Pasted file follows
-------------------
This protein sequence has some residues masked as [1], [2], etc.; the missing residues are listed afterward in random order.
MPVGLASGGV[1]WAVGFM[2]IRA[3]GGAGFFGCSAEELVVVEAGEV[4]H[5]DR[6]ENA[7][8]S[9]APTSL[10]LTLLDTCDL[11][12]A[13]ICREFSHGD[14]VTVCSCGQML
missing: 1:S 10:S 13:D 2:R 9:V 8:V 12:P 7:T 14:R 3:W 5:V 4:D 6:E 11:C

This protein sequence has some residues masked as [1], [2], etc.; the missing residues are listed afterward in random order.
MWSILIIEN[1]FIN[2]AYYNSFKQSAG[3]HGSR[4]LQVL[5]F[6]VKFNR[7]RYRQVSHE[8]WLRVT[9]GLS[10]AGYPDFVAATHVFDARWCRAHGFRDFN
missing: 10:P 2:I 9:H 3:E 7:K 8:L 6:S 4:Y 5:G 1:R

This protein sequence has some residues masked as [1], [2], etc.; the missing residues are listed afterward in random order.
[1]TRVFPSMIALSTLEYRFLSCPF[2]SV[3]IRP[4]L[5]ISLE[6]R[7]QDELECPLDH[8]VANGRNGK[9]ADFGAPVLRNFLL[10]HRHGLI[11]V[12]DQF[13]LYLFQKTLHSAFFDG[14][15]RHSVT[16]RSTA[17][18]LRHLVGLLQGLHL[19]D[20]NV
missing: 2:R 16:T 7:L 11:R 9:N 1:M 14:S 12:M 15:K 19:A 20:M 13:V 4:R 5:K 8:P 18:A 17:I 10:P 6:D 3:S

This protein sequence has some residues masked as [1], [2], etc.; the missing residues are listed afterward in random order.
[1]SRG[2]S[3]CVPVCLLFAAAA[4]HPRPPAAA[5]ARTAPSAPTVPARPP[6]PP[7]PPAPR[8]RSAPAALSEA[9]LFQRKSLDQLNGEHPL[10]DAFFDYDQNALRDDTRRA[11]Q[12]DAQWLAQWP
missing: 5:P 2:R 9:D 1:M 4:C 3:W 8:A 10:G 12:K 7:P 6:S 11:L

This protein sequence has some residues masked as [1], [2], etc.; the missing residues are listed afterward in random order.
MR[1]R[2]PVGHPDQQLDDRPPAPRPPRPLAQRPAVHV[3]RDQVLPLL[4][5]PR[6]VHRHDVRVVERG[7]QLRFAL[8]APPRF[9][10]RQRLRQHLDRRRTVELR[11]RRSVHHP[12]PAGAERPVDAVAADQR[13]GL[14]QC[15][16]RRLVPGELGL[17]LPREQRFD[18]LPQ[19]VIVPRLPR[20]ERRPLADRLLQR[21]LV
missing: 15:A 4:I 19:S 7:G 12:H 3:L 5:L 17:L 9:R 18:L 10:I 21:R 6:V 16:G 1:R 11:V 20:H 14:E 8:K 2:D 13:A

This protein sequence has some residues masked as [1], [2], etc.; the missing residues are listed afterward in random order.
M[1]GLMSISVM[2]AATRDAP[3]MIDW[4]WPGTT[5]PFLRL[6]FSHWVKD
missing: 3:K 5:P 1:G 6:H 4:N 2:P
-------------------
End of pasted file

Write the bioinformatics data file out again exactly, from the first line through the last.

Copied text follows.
This protein sequence has some residues masked as [1], [2], etc.; the missing residues are listed afterward in random order.
MPVGLASGGV[1]WAVGFM[2]IRA[3]GGAGFFGCSAEELVVVEAGEV[4]H[5]DR[6]ENA[7][8]S[9]APTSL[10]LTLLDTCDL[11][12]A[13]ICREFSHGD[14]VTVCSCGQML
missing: 1:S 10:S 13:D 2:R 9:V 8:V 12:P 7:T 14:R 3:W 5:V 4:D 6:E 11:C

This protein sequence has some residues masked as [1], [2], etc.; the missing residues are listed afterward in random order.
MWSILIIEN[1]FIN[2]AYYNSFKQSAG[3]HGSR[4]LQVL[5]F[6]VKFNR[7]RYRQVSHE[8]WLRVT[9]GLS[10]AGYPDFVAATHVFDARWCRAHGFRDFN
missing: 10:P 2:I 9:H 3:E 7:K 8:L 6:S 4:Y 5:G 1:R

This protein sequence has some residues masked as [1], [2], etc.; the missing residues are listed afterward in random order.
[1]TRVFPSMIALSTLEYRFLSCPF[2]SV[3]IRP[4]L[5]ISLE[6]R[7]QDELECPLDH[8]VANGRNGK[9]ADFGAPVLRNFLL[10]HRHGLI[11]V[12]DQF[13]LYLFQKTLHSAFFDG[14][15]RHSVT[16]RSTA[17][18]LRHLVGLLQGLHL[19]D[20]NV
missing: 2:R 16:T 7:L 11:R 9:N 1:M 14:S 12:M 15:K 19:A 20:M 13:V 4:R 5:K 8:P 18:A 17:I 10:P 6:D 3:S

This protein sequence has some residues masked as [1], [2], etc.; the missing residues are listed afterward in random order.
[1]SRG[2]S[3]CVPVCLLFAAAA[4]HPRPPAAA[5]ARTAPSAPTVPARPP[6]PP[7]PPAPR[8]RSAPAALSEA[9]LFQRKSLDQLNGEHPL[10]DAFFDYDQNALRDDTRRA[11]Q[12]DAQWLAQWP
missing: 5:P 2:R 9:D 1:M 4:C 3:W 8:A 10:G 12:K 7:P 6:S 11:L

This protein sequence has some residues masked as [1], [2], etc.; the missing residues are listed afterward in random order.
MR[1]R[2]PVGHPDQQLDDRPPAPRPPRPLAQRPAVHV[3]RDQVLPLL[4][5]PR[6]VHRHDVRVVERG[7]QLRFAL[8]APPRF[9][10]RQRLRQHLDRRRTVELR[11]RRSVHHP[12]PAGAERPVDAVAADQR[13]GL[14]QC[15][16]RRLVPGELGL[17]LPREQRFD[18]LPQ[19]VIVPRLPR[20]ERRPLADRLLQR[21]LV
missing: 15:A 4:I 19:S 7:G 12:H 3:L 5:L 17:L 9:R 18:L 10:I 21:R 6:V 16:G 1:R 11:V 20:H 14:E 8:K 2:D 13:A

This protein sequence has some residues masked as [1], [2], etc.; the missing residues are listed afterward in random order.
M[1]GLMSISVM[2]AATRDAP[3]MIDW[4]WPGTT[5]PFLRL[6]FSHWVKD
missing: 3:K 5:P 1:G 6:H 4:N 2:P